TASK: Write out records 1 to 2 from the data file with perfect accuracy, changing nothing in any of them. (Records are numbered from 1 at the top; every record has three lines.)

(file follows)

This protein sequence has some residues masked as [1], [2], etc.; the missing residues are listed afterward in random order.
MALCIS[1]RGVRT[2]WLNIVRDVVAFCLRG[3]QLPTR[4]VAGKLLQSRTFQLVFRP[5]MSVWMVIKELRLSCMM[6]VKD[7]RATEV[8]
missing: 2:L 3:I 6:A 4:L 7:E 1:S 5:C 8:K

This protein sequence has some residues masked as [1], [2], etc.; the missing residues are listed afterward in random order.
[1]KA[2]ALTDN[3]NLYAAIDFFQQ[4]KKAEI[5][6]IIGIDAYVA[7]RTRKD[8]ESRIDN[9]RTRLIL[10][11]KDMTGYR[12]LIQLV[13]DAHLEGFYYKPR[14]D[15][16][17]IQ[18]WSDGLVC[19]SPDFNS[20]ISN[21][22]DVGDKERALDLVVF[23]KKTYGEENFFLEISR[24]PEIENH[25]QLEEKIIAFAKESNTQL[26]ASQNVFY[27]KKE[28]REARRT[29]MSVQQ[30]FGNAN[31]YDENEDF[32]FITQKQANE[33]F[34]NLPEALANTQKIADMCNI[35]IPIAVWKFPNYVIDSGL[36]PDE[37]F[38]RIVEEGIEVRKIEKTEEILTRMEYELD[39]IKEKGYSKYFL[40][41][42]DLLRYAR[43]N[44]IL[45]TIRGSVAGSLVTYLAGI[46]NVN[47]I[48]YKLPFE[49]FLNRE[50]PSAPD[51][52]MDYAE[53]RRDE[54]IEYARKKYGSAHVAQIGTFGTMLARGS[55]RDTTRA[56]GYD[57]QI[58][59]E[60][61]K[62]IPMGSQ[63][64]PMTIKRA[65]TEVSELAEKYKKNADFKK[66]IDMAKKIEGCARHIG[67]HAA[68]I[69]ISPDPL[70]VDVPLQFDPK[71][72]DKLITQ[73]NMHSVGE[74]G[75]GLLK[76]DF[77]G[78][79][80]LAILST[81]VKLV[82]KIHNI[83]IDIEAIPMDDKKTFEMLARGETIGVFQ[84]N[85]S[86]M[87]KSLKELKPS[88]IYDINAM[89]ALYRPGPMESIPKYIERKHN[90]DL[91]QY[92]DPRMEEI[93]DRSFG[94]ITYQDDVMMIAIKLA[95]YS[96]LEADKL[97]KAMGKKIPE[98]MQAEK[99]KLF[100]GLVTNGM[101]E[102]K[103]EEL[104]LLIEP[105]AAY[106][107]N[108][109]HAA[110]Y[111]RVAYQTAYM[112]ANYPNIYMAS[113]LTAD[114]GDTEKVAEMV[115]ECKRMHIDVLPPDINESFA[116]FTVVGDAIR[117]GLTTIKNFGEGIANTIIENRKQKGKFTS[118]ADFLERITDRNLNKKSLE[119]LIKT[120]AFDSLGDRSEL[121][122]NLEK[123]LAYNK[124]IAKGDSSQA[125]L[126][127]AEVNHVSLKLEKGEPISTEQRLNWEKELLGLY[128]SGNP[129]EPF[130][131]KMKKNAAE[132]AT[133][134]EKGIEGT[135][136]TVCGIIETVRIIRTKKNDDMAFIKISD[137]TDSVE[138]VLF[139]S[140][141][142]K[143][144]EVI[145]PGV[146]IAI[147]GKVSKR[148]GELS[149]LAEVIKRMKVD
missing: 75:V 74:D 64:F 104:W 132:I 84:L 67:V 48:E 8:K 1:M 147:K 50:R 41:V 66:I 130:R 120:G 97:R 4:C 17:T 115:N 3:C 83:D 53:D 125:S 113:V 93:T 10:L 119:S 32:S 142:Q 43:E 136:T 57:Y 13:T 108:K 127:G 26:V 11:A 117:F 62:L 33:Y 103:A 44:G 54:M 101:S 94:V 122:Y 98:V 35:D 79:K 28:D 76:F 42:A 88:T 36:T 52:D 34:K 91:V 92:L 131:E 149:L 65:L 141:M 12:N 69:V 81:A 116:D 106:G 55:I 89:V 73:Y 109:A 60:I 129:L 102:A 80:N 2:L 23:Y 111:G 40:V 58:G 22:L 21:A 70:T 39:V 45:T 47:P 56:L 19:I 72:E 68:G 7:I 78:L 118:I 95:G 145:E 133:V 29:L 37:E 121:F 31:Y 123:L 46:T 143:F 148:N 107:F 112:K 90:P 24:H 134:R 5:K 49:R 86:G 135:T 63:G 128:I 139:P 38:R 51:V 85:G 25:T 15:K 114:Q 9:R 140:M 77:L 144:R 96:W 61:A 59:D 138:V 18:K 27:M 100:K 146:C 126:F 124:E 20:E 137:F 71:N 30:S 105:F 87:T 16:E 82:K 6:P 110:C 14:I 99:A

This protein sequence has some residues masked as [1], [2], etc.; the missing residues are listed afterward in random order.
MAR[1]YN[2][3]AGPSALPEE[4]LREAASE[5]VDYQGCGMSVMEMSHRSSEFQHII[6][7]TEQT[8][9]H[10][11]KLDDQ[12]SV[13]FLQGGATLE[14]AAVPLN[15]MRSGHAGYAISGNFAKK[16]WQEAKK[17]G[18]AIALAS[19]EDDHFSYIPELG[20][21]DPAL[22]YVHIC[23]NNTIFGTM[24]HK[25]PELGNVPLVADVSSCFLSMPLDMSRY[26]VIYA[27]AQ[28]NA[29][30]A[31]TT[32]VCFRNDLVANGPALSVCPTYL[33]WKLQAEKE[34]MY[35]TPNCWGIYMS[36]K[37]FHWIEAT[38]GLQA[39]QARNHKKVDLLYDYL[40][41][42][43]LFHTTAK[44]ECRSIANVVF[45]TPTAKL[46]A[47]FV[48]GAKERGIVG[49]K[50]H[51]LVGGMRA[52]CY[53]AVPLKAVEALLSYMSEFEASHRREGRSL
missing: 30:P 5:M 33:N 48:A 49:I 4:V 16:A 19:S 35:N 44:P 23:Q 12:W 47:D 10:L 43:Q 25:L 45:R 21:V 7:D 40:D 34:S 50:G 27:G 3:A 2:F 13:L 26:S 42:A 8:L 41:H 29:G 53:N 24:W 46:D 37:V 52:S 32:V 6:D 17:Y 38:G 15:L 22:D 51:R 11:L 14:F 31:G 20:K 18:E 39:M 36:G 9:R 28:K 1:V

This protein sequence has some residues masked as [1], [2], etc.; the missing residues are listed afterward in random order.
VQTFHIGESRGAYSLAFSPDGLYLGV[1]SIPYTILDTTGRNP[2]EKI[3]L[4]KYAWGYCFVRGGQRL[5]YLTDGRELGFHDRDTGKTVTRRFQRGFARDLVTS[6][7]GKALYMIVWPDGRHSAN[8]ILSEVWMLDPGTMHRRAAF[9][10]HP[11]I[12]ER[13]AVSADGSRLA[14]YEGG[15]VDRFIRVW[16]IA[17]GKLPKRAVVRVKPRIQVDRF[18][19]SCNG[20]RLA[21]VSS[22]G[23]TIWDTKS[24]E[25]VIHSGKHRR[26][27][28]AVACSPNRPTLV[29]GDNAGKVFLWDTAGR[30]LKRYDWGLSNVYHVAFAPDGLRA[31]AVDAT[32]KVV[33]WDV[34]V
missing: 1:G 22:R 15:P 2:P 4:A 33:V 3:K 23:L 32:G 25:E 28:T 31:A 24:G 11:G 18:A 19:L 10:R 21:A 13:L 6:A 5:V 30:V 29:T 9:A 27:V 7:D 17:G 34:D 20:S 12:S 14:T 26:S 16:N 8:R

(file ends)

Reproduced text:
This protein sequence has some residues masked as [1], [2], etc.; the missing residues are listed afterward in random order.
MALCIS[1]RGVRT[2]WLNIVRDVVAFCLRG[3]QLPTR[4]VAGKLLQSRTFQLVFRP[5]MSVWMVIKELRLSCMM[6]VKD[7]RATEV[8]
missing: 2:L 3:I 6:A 4:L 7:E 1:S 5:C 8:K

This protein sequence has some residues masked as [1], [2], etc.; the missing residues are listed afterward in random order.
[1]KA[2]ALTDN[3]NLYAAIDFFQQ[4]KKAEI[5][6]IIGIDAYVA[7]RTRKD[8]ESRIDN[9]RTRLIL[10][11]KDMTGYR[12]LIQLV[13]DAHLEGFYYKPR[14]D[15][16][17]IQ[18]WSDGLVC[19]SPDFNS[20]ISN[21][22]DVGDKERALDLVVF[23]KKTYGEENFFLEISR[24]PEIENH[25]QLEEKIIAFAKESNTQL[26]ASQNVFY[27]KKE[28]REARRT[29]MSVQQ[30]FGNAN[31]YDENEDF[32]FITQKQANE[33]F[34]NLPEALANTQKIADMCNI[35]IPIAVWKFPNYVIDSGL[36]PDE[37]F[38]RIVEEGIEVRKIEKTEEILTRMEYELD[39]IKEKGYSKYFL[40][41][42]DLLRYAR[43]N[44]IL[45]TIRGSVAGSLVTYLAGI[46]NVN[47]I[48]YKLPFE[49]FLNRE[50]PSAPD[51][52]MDYAE[53]RRDE[54]IEYARKKYGSAHVAQIGTFGTMLARGS[55]RDTTRA[56]GYD[57]QI[58][59]E[60][61]K[62]IPMGSQ[63][64]PMTIKRA[65]TEVSELAEKYKKNADFKK[66]IDMAKKIEGCARHIG[67]HAA[68]I[69]ISPDPL[70]VDVPLQFDPK[71][72]DKLITQ[73]NMHSVGE[74]G[75]GLLK[76]DF[77]G[78][79][80]LAILST[81]VKLV[82]KIHNI[83]IDIEAIPMDDKKTFEMLARGETIGVFQ[84]N[85]S[86]M[87]KSLKELKPS[88]IYDINAM[89]ALYRPGPMESIPKYIERKHN[90]DL[91]QY[92]DPRMEEI[93]DRSFG[94]ITYQDDVMMIAIKLA[95]YS[96]LEADKL[97]KAMGKKIPE[98]MQAEK[99]KLF[100]GLVTNGM[101]E[102]K[103]EEL[104]LLIEP[105]AAY[106][107]N[108][109]HAA[110]Y[111]RVAYQTAYM[112]ANYPNIYMAS[113]LTAD[114]GDTEKVAEMV[115]ECKRMHIDVLPPDINESFA[116]FTVVGDAIR[117]GLTTIKNFGEGIANTIIENRKQKGKFTS[118]ADFLERITDRNLNKKSLE[119]LIKT[120]AFDSLGDRSEL[121][122]NLEK[123]LAYNK[124]IAKGDSSQA[125]L[126][127]AEVNHVSLKLEKGEPISTEQRLNWEKELLGLY[128]SGNP[129]EPF[130][131]KMKKNAAE[132]AT[133][134]EKGIEGT[135][136]TVCGIIETVRIIRTKKNDDMAFIKISD[137]TDSVE[138]VLF[139]S[140][141][142]K[143][144]EVI[145]PGV[146]IAI[147]GKVSKR[148]GELS[149]LAEVIKRMKVD
missing: 75:V 74:D 64:F 104:W 132:I 84:L 67:V 48:E 8:K 1:M 147:K 50:R 41:V 66:I 130:R 120:G 97:R 4:C 17:T 115:N 3:C 83:D 53:D 125:S 113:V 93:T 10:L 119:S 32:S 142:Q 43:E 136:T 57:Y 13:T 108:K 127:G 26:V 11:A 117:F 62:L 33:Y 103:A 44:G 54:M 101:S 94:V 122:Y 98:V 35:D 79:K 28:D 76:F 42:A 88:T 36:T 52:D 34:K 91:V 92:L 131:E 149:L 65:L 141:M 12:N 69:V 81:A 116:D 106:G 55:I 89:V 73:Y 109:A 60:I 129:L 102:A 80:N 2:L 23:Y 111:G 40:V 58:G 22:L 21:A 70:T 39:V 45:T 47:P 56:L 19:I 72:E 68:G 7:I 78:L 118:I 95:G 145:E 133:V 29:L 37:E 121:F 31:Y 123:L 46:T 143:F 148:N 107:F 112:K 90:P 24:H 134:R 5:K 49:R 86:G 135:T 63:G 128:I 139:P 38:R 51:V 85:G 25:T 15:K 114:Q 9:R 140:M 77:L 144:R 96:W 61:A 59:D 138:V 18:K 27:M 100:K 146:C 126:F 124:E 20:E 137:F 71:N 30:S 105:F 87:T 16:E 82:K 6:P 110:C 14:I 99:A